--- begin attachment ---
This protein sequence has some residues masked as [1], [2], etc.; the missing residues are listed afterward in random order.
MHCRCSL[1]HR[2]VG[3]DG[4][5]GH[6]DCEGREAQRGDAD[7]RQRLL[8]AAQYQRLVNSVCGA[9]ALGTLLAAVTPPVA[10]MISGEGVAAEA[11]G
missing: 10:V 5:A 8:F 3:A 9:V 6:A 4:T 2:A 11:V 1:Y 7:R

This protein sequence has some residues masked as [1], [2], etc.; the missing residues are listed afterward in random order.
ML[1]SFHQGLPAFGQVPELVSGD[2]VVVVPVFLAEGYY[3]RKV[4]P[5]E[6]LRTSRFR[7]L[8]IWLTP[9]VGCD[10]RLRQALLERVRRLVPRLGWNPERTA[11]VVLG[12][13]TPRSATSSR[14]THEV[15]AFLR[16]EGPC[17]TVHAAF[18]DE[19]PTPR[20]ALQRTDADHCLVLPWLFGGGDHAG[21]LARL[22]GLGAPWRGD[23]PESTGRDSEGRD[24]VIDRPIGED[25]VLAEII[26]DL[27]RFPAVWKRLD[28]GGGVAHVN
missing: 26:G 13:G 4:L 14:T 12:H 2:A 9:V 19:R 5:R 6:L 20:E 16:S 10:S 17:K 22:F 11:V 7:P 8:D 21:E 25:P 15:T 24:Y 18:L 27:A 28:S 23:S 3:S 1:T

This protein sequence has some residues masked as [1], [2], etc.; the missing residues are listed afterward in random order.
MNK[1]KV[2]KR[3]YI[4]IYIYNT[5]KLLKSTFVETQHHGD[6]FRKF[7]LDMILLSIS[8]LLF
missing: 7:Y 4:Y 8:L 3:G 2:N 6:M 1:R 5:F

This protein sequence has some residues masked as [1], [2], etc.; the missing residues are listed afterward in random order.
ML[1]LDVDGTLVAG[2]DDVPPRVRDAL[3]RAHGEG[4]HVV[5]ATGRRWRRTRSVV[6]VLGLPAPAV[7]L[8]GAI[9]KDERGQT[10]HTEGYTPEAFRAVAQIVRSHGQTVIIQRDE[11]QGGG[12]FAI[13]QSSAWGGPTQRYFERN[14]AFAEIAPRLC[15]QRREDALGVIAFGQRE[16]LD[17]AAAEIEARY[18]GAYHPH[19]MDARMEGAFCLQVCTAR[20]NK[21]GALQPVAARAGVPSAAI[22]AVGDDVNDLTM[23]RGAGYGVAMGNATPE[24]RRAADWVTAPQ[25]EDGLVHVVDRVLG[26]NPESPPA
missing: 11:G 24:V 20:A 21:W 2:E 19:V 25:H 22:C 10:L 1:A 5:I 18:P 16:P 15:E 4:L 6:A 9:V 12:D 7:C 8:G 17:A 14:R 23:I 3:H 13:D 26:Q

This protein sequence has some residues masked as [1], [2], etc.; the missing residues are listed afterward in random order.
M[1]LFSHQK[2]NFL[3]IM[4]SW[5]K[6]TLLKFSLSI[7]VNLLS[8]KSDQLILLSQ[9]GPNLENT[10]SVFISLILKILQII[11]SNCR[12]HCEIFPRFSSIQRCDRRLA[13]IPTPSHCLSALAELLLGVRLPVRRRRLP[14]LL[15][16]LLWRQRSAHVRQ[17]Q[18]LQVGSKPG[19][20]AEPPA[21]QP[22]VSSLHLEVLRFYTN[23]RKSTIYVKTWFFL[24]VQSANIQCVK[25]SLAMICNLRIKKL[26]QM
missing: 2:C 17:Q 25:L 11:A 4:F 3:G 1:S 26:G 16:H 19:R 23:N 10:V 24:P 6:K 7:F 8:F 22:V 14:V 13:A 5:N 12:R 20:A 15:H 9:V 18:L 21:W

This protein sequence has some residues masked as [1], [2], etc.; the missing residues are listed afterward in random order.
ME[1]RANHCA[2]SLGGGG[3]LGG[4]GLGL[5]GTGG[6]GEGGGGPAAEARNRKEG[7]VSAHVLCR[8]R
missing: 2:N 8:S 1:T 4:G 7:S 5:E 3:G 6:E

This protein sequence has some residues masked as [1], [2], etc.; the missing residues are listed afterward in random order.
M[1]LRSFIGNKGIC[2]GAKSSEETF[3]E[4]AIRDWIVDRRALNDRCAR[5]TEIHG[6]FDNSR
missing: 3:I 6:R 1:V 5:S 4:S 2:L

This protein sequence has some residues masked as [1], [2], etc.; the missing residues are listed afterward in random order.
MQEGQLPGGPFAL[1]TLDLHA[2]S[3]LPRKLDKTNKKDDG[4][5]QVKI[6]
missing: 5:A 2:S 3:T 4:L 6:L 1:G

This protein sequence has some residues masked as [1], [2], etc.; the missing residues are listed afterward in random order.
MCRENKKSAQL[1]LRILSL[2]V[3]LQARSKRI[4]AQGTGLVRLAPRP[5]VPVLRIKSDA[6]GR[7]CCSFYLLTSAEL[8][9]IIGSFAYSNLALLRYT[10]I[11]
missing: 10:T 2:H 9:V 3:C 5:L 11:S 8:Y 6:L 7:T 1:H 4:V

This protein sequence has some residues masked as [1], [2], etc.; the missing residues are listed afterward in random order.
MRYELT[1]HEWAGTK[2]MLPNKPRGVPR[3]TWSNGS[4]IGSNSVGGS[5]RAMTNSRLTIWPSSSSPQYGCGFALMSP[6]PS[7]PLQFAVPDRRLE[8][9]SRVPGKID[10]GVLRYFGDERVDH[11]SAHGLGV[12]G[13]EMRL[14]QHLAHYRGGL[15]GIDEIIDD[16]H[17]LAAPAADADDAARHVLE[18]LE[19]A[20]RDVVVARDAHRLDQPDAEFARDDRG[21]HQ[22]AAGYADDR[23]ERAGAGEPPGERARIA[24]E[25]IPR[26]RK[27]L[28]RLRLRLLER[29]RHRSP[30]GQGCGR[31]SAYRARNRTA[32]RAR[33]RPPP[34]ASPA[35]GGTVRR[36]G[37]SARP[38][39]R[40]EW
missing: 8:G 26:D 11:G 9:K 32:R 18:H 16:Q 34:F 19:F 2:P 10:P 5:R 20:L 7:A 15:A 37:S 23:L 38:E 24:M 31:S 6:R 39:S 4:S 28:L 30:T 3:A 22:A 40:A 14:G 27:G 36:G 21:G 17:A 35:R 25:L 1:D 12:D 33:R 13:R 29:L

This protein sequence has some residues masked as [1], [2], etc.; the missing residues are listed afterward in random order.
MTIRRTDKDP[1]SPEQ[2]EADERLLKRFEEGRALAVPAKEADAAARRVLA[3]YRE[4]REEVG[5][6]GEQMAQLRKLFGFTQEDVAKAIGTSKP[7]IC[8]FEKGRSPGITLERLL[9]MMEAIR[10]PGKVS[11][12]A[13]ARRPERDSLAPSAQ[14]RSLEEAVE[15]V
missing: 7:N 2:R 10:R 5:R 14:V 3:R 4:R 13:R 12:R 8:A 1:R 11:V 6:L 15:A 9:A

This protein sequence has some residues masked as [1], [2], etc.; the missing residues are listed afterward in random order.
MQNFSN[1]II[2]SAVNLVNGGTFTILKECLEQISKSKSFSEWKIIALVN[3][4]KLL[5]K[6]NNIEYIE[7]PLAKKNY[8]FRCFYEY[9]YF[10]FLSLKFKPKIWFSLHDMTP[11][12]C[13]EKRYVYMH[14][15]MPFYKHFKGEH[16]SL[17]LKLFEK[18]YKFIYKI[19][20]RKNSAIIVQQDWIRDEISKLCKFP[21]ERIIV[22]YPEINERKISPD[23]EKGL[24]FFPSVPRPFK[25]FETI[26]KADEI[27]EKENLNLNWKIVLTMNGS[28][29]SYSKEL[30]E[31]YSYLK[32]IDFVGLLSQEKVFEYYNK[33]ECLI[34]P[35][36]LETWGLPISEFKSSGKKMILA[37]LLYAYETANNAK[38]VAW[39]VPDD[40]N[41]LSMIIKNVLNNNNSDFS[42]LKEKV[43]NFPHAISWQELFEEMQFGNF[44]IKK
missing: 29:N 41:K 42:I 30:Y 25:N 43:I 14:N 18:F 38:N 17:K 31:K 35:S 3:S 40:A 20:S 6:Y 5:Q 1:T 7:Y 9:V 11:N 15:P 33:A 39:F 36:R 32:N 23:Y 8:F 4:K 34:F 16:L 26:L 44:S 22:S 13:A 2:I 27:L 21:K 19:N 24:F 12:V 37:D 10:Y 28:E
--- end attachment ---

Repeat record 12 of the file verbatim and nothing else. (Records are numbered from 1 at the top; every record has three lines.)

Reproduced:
This protein sequence has some residues masked as [1], [2], etc.; the missing residues are listed afterward in random order.
MQNFSN[1]II[2]SAVNLVNGGTFTILKECLEQISKSKSFSEWKIIALVN[3][4]KLL[5]K[6]NNIEYIE[7]PLAKKNY[8]FRCFYEY[9]YF[10]FLSLKFKPKIWFSLHDMTP[11][12]C[13]EKRYVYMH[14][15]MPFYKHFKGEH[16]SL[17]LKLFEK[18]YKFIYKI[19][20]RKNSAIIVQQDWIRDEISKLCKFP[21]ERIIV[22]YPEINERKISPD[23]EKGL[24]FFPSVPRPFK[25]FETI[26]KADEI[27]EKENLNLNWKIVLTMNGS[28][29]SYSKEL[30]E[31]YSYLK[32]IDFVGLLSQEKVFEYYNK[33]ECLI[34]P[35][36]LETWGLPISEFKSSGKKMILA[37]LLYAYETANNAK[38]VAW[39]VPDD[40]N[41]LSMIIKNVLNNNNSDFS[42]LKEKV[43]NFPHAISWQELFEEMQFGNF[44]IKK
missing: 29:N 41:K 42:I 30:Y 25:N 43:I 14:N 18:F 38:N 17:K 31:K 35:S 3:S 40:A 20:S 6:Y 5:Q 1:T 7:Y 9:V 11:N 15:P 33:A 39:F 36:R 32:N 23:Y 8:F 4:K 34:F 16:L 26:L 44:S 22:S 13:A 2:I 27:L 21:K 19:N 24:F 12:V 37:D 10:Y 28:E